Photo of the Week


Left to right: Eiffel Tower, Louvre Pyramid, Arc de Triomphe du Carrousel and Ferris Wheel. © Paris Update


Paris Update This Week’s Events

For full details about an event, click on the title to visit the official Web site (in English when available).

Drawing through the ages

"Apples" (1944), by Henri Matisse. Eric Coatalem Gallery.

> Salon du Dessin: 39 galleries showing works on paper, from Old Masters to contemporary. Palais Brogniart, Paris, March 22-27.

Contemporary drawing fair
> Drawing Now: 73 galleries, Carreau du Temple, Paris, March 23-26.

More contemporary drawings
>Ddessin: 20 galleries. Atelier Richelieu, Paris, March 24-26.

Art and design fair
> PAD (Paris Art + Design),
67 galleries, Tuileries Garden, Paris, March 22-26.

African culture festival
> The 100% Afriques festival showcases dance, theater, music, fashion, design, art, food and more from all over the continent. La Villette, Paris, March 23-May 28.

French film with English subtitles
> Lost in Frenchlation shows Audrey Dana's Si j'Étais un Homme, preceded by a themed cocktail party (€4.50). Studio 28, Paris, Feb. 24.

Documentary film festival
> Cinéma du Réel showcases documentaries from around the world. Various venues, Paris, March 24-April 2.

Suburban blues
> The Banlieues Bleues festival brings major French and international jazz acts to the Paris suburbs. Various venues, through March 31.

Before and after ecological disaster
> The Chic Planète festival presents two types of films, those celebrating the bounty of the earth and science-fiction views of what will happen after an ecopalypse. Forum des Images, Paris, through April 13.




Art - Temporary Exhibitions


Chevaliers et Bombardes

Win Some, Lose Some:
A Century of War in France


Jeanne d’Arc au Siège de Paris. Vigiles de Charles VII. Martial d’Auvergne, 1484. © Bibliothèque Nationale de France, Paris

To mark the 600th anniversary of the Battle of Agincourt (Azincourt in French) and the 500th anniversary of the Battle of Marignano, the Musée de l’Armée is exploring the twin themes of knights and artillery during that one- hundred-year period in the exhibition “Knights and Bombards.”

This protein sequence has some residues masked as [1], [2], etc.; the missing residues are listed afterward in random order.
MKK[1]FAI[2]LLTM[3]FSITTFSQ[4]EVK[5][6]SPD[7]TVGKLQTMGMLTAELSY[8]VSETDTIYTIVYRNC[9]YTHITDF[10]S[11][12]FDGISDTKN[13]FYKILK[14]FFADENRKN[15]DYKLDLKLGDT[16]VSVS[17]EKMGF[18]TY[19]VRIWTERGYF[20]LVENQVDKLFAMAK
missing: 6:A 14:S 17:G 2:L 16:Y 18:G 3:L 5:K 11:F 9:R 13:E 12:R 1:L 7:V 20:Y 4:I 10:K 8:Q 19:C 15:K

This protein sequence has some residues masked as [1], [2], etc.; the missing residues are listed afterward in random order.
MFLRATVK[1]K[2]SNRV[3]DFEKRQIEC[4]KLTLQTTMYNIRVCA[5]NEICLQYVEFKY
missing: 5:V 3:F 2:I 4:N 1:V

On October 25, 1415, the English – helped notably by longbow-wielding Welshmen – defeated the French on a field churned brown with mud and red with blood in a deadly clash during the Hundred Years’ War (1337-1453). According to one anecdote, the longbowmen showed their first two fingers – the ones used to fire the arrows to slaughter the knights, horses and men at arms – in an offensive V sign to the captured French, the same


“La bataille d’Azincourt.” Anonymous. Enguerrand de Monstrelet, Chroniques, XVe Siècle. © Bibliothèque Nationale de France, Paris

fingers that the French had boasted they would cut off the hands of the archers before the battle began.

That momentous battle still inspires debate today. In 2010, a mock trial in Washington, D.C., noted by The Guardian in a recent article, ruled that the English killing of French prisoners behind the battle lines was a war crime.

The exhibition reports that military codes at the time reserved the use of artillery for town sieges rather than the battlefield, where knights rode in full armor and men fought in close combat.

The humiliating defeat at Agincourt spurred the French king, Charles VII, to shake up the army and form an artillery regiment. Among the examples on show are mortars and cannon, along with cannonballs of stone, and lead and iron.

The cannon builders signed and sometimes decorated their work. One of the artillery pieces, dated 1474 and signed by Jean de Malines in old French, has a dog’s head sculpted on its deadly barrel. Another exhibit, the Book of Artillery, dated 1445 and drawn up in Burgundy, served as a user’s manual.

Artillery was key to helping France win back its land from the English, with firepower defeating the occupiers at the Battle of Castillon in 1453 and finally putting an end to the Hundred Years’ War.

Tucked in among the martial exhibits of swords, glittering armor, longbows and crossbows is a first folio Shakespeare manuscript, dated 1632, of Henry V, the play in which the English sovereign rallied the outnumbered and weary troops before the Battle of Agincourt with this speech: “We few, we happy few, we band of brothers; / For he today that sheds his blood with me / Shall be my brother...”

Shakespeare also refers to artillery, as Henry V urges his men once more into the breach in another English victory in 1415, the siege of Harfleur, ordering his troops to “Let pry through the portage of the head / Like the brass cannon...”

The exhibition also pays tribute to that remarkable heroine of the Hundred Years’ War, Joan of Arc, the young woman who successfully led the French into battle against the English and then was handed over to the enemy for trial and burned at the stake.

The century-long period covered by “Knights and Bombards” ends in 1515, the year of the glorious French defeat of the Swiss at the Battle of Marignano under François I, as if to prove that the French were not always on the losing side.

Pierre Tran

Musée de l’Armée: Hôtel des Invalides, 129 rue de Grenelle, 75007 Paris. Métro: La Tour-Maubourg. Tel.: 01 44 42 38 77. Open 10am-5pm. Closed Christmas Day and New Year’s Day. Admission: €8.50. Through January 24.

Reader reaction: Click This email address is being protected from spambots. You need JavaScript enabled to view it. to respond to this article (your response may be published on this page and is subject to editing).

Please support Paris Update by ordering books from Paris Update’s Amazon store at no extra cost. Click on your preferred Amazon location: U.K., France, U.S.

More reviews of Paris art shows.

© 2015 Paris Update